Commissions

ERT Jul 2017 Vol 41 No 3

09.06.2017

Now available
Paternoster Periodicals, c/- 8-9 Vanguard Court, Preston Farm, Stockton-on-Tees TS18 3TR UK
Email periodicals@alphagraphics.co.uk

Theme: The Dynamic of Theology

Contents:

  1. The Evangelical Missionary Movement: the pure gospel, or can there be a bit of progress, enlightenment and colonialism? by Rolf Hille
  2. The Homiletic Window: A model for reflective preaching praxis by Myles MacBean
  3. Christianity and the Profession of Arms by Colonel Craig Bickell, CSM
  4. A Trinitarian Theology of Religions: Themes and Issues in Evangelical Approaches by David Thank Moe
  5. Our Earth, Our Responsibility by Ebenezer Yaw Blasu
  6. Creation and Holistic Ministry: A Study of Genesis 1:1 to 2:3 by Iain Provan
  7. Book Reviews

Editorial: The Dynamic of Theology

In this issue we follow the ‘dynamic of theology’ from basic principles into a variety of areas of application. The foundation is set by Rolf Hille (Germany), a former Executive Director of the WEA Theological Commission, who examines the nature of the gospel and its relationships with its context, using developments in European theology and philosophy over recent centuries as his map. He shows that there is no ‘abstract idealism’ involved, but that ‘God’s way is to speak his word into various human contexts’. He concludes that ‘The flexibility in cross-cultural work must always be bound back to the one pure gospel of the justification of the sinner by grace alone.’

We then go behind the scenes to the important question of moving from scripture to theology and welcome the Book Review Editor of this journal, Michael Borowski (Germany) as he outlines some recent expositions of this process. In what is essentially a prospectus for further research on this topic, we are given an insight into some important contributions from masters in the field as they propose foundations for ‘mere evangelical theology’.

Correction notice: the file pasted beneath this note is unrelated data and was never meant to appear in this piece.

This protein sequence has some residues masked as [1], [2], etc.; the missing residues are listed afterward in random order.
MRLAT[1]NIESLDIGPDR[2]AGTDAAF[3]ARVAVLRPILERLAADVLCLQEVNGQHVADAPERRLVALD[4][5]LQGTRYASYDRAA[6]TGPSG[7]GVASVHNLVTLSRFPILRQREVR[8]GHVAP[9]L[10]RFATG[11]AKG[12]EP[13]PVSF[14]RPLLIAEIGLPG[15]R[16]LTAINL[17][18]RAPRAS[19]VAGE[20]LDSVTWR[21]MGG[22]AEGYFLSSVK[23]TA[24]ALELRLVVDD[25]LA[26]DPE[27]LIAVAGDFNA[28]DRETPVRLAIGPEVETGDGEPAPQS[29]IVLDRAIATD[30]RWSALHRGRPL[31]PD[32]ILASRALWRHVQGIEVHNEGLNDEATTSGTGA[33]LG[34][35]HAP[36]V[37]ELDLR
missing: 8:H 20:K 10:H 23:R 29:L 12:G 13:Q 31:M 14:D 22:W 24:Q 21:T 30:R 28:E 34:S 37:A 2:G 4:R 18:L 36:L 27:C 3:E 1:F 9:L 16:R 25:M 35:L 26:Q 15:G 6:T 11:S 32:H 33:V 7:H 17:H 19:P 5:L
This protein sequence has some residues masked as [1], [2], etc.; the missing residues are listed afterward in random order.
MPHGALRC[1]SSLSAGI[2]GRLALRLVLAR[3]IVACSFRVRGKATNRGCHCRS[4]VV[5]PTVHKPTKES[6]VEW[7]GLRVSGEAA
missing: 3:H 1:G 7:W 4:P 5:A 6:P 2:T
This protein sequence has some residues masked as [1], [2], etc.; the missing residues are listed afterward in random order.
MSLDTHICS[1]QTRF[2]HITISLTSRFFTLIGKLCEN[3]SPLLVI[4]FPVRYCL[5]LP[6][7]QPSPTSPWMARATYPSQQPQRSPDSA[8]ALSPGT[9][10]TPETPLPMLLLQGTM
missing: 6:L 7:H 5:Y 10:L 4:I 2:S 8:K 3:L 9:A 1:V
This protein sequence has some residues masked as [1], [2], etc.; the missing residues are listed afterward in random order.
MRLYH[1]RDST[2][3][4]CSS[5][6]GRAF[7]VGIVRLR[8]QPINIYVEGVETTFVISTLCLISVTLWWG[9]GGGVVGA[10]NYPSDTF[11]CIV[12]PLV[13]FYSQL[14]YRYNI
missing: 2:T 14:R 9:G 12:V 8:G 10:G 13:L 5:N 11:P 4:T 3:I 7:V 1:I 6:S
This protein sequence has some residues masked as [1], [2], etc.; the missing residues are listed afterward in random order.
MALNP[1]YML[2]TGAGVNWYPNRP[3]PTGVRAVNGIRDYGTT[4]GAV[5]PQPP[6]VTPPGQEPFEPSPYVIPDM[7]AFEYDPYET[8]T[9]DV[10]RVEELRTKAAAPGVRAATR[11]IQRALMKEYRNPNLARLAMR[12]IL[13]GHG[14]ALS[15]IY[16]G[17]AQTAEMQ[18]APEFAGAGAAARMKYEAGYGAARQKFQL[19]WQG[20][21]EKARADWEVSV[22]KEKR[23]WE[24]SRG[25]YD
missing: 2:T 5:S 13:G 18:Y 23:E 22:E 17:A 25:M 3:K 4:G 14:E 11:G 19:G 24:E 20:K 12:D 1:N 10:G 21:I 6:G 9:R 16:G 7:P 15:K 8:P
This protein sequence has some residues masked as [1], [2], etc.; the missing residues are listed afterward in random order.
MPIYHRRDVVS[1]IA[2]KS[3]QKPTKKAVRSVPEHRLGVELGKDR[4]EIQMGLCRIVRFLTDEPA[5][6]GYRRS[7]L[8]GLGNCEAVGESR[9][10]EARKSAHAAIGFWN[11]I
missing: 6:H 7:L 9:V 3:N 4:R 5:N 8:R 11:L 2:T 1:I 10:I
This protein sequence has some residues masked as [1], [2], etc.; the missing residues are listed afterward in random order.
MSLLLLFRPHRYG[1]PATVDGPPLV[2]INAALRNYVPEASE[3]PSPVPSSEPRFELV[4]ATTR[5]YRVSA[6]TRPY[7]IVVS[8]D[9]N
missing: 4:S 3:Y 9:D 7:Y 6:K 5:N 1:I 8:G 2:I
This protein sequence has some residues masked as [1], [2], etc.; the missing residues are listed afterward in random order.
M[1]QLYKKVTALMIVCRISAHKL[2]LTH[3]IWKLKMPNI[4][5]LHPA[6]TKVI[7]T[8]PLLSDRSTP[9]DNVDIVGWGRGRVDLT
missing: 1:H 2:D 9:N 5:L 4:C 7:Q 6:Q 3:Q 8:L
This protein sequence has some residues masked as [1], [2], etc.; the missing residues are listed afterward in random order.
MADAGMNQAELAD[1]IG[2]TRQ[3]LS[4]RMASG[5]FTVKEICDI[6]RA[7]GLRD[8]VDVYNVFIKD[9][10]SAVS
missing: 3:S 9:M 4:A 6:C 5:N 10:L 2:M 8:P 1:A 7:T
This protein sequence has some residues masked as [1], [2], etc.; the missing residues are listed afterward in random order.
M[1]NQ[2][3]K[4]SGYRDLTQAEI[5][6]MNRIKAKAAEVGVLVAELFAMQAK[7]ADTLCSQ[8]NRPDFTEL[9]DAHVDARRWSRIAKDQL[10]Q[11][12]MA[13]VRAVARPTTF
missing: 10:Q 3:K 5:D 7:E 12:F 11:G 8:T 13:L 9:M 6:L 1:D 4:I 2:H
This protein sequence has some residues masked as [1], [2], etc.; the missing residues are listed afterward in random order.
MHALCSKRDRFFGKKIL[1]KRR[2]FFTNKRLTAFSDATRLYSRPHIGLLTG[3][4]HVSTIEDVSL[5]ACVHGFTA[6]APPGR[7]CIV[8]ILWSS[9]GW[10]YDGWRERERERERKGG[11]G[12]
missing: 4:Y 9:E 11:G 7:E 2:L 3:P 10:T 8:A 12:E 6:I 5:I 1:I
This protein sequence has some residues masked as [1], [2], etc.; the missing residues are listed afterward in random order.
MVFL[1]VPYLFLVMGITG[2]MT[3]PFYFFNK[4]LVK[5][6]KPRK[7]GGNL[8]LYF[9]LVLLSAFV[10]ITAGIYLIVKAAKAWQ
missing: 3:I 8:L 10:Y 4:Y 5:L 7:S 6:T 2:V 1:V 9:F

So the exposition of this gospel to the faithful takes on considerable importance, a topic addressed by Myles MacBean (UK/Malawi). With his innovative study of preaching, he presents ‘a simple model to facilitate reflective practice among preachers and to aid their training’, which is well backed up with empirical testing in two different cultures.

We then move into an area which we have never covered before in the 40 years this journal has been published – military chaplaincy! We welcome Colonel Craig Bickell, CSM (Australia) to our pages as he shows how the Christian faith has enduring value for the profession of arms, and indeed that the Christian faith of some of its members can contribute to the combat capability of the Army.

Just as important is the way this dynamic works out in the context of other world religions. David Thank Moe (USA/Myanmar) presents an evangelical trinitarian theology from a missiological perspective, interacting with other theological endeavours in this field, and using insights drawn from his own particular background. His comprehensive model provides a theoretical foundation for different strands of the Faith - effective evangelism, integrating cultural insights, and promoting social justice and nation building.

In an analogous way, Ebenezer Yaw Blasu (Ghana) looks at the implications of this dynamic of theology in ecological matters. Hence, he argues for a new engagement in earth keeping responsibilities, involving a reconstructed eco-theology, especially from his own context of indigenous African religious eco-ethics.

Taking an even wider perspective, our final article by Iain Provan (Canada/Scotland) shows how all of creation and redemption are bound together. In this ‘classic’ article reproduced from an earlier issue of our journal, he concludes, ‘In all things we are called to act out the kingdom of God. And that is why holistic ministry is not one option among many for the Christian. Holistic ministry is simply bound up with what being a Christian is all about—being true to the nature of things.’

So from every corner of the globe and in all areas of human life, we can see how truly dynamic essential Christian theology is!

Thomas Schirrmacher, General Editor
David Parker, Executive Editor